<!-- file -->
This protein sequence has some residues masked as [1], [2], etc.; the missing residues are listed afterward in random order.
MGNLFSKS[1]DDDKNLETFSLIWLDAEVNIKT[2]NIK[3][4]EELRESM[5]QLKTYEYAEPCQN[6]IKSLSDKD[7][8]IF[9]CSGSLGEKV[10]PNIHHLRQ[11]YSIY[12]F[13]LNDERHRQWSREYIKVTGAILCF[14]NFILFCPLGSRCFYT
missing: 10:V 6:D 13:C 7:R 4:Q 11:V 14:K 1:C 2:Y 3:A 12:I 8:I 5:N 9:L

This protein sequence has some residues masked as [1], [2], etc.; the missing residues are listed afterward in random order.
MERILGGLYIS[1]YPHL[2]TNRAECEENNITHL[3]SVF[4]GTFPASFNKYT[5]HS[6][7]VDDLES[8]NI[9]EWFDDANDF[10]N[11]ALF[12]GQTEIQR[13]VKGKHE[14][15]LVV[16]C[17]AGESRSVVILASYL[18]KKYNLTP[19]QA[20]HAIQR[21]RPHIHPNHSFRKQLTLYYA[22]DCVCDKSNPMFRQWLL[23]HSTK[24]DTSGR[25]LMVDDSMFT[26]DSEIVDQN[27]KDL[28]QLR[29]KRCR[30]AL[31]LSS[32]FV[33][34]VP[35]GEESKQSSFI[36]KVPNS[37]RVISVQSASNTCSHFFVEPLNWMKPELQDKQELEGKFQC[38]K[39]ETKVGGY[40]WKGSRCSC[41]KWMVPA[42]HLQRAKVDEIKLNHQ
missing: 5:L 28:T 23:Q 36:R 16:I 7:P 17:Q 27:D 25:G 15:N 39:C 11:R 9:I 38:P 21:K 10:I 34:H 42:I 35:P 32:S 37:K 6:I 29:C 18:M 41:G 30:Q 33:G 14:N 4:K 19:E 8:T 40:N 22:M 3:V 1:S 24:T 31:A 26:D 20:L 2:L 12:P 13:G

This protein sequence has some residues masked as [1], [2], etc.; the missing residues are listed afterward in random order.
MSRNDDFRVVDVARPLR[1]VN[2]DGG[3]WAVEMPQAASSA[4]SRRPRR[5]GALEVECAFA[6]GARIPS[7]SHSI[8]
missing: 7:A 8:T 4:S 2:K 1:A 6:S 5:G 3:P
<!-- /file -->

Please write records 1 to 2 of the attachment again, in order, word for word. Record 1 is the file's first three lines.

This protein sequence has some residues masked as [1], [2], etc.; the missing residues are listed afterward in random order.
MGNLFSKS[1]DDDKNLETFSLIWLDAEVNIKT[2]NIK[3][4]EELRESM[5]QLKTYEYAEPCQN[6]IKSLSDKD[7][8]IF[9]CSGSLGEKV[10]PNIHHLRQ[11]YSIY[12]F[13]LNDERHRQWSREYIKVTGAILCF[14]NFILFCPLGSRCFYT
missing: 10:V 6:D 13:C 7:R 4:Q 11:V 14:K 1:C 2:Y 3:A 12:I 8:I 5:N 9:L

This protein sequence has some residues masked as [1], [2], etc.; the missing residues are listed afterward in random order.
MERILGGLYIS[1]YPHL[2]TNRAECEENNITHL[3]SVF[4]GTFPASFNKYT[5]HS[6][7]VDDLES[8]NI[9]EWFDDANDF[10]N[11]ALF[12]GQTEIQR[13]VKGKHE[14][15]LVV[16]C[17]AGESRSVVILASYL[18]KKYNLTP[19]QA[20]HAIQR[21]RPHIHPNHSFRKQLTLYYA[22]DCVCDKSNPMFRQWLL[23]HSTK[24]DTSGR[25]LMVDDSMFT[26]DSEIVDQN[27]KDL[28]QLR[29]KRCR[30]AL[31]LSS[32]FV[33][34]VP[35]GEESKQSSFI[36]KVPNS[37]RVISVQSASNTCSHFFVEPLNWMKPELQDKQELEGKFQC[38]K[39]ETKVGGY[40]WKGSRCSC[41]KWMVPA[42]HLQRAKVDEIKLNHQ
missing: 5:L 28:T 23:Q 36:R 16:I 7:P 17:Q 27:D 25:G 15:N 39:C 11:R 9:I 38:P 21:K 10:I 34:H 42:I 35:P 32:S 37:K 6:I 29:C 18:M 41:G 30:Q 33:G 14:N 4:K 19:E 8:T 40:N 22:M 3:V 1:S 24:T 31:A 26:D 20:L 2:L 12:P 13:G